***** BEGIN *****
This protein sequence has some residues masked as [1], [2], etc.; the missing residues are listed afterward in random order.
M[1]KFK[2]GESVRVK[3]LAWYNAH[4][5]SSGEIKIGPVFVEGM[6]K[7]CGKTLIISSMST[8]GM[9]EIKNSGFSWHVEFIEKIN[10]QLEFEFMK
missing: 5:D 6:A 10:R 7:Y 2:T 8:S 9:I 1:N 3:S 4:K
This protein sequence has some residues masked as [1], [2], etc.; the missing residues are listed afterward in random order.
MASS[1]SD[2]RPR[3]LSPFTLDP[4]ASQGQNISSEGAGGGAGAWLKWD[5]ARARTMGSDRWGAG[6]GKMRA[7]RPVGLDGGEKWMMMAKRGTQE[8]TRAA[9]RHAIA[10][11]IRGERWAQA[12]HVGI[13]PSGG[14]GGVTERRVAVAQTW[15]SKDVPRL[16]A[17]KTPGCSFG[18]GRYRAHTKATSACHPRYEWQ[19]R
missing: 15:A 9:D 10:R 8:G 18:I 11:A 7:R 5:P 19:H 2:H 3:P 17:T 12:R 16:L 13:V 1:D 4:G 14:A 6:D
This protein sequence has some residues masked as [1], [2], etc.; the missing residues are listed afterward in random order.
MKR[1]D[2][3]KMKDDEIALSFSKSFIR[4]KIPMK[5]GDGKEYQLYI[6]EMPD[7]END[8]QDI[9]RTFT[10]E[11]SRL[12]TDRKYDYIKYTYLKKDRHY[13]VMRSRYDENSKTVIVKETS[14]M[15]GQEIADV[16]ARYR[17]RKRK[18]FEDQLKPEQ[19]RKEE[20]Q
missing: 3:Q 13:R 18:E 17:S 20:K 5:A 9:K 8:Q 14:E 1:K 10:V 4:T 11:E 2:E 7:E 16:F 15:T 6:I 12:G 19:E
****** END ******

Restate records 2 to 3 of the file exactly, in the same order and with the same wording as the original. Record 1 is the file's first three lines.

This protein sequence has some residues masked as [1], [2], etc.; the missing residues are listed afterward in random order.
MASS[1]SD[2]RPR[3]LSPFTLDP[4]ASQGQNISSEGAGGGAGAWLKWD[5]ARARTMGSDRWGAG[6]GKMRA[7]RPVGLDGGEKWMMMAKRGTQE[8]TRAA[9]RHAIA[10][11]IRGERWAQA[12]HVGI[13]PSGG[14]GGVTERRVAVAQTW[15]SKDVPRL[16]A[17]KTPGCSFG[18]GRYRAHTKATSACHPRYEWQ[19]R
missing: 15:A 9:D 10:R 8:G 18:I 11:A 7:R 5:P 19:H 2:H 3:P 17:T 12:R 16:L 13:V 1:D 4:G 14:A 6:D
This protein sequence has some residues masked as [1], [2], etc.; the missing residues are listed afterward in random order.
MKR[1]D[2][3]KMKDDEIALSFSKSFIR[4]KIPMK[5]GDGKEYQLYI[6]EMPD[7]END[8]QDI[9]RTFT[10]E[11]SRL[12]TDRKYDYIKYTYLKKDRHY[13]VMRSRYDENSKTVIVKETS[14]M[15]GQEIADV[16]ARYR[17]RKRK[18]FEDQLKPEQ[19]RKEE[20]Q
missing: 3:Q 13:R 18:E 17:S 20:K 5:A 9:K 8:Q 14:E 1:K 10:V 4:T 11:E 2:E 7:E 16:F 15:T 6:I 12:G 19:E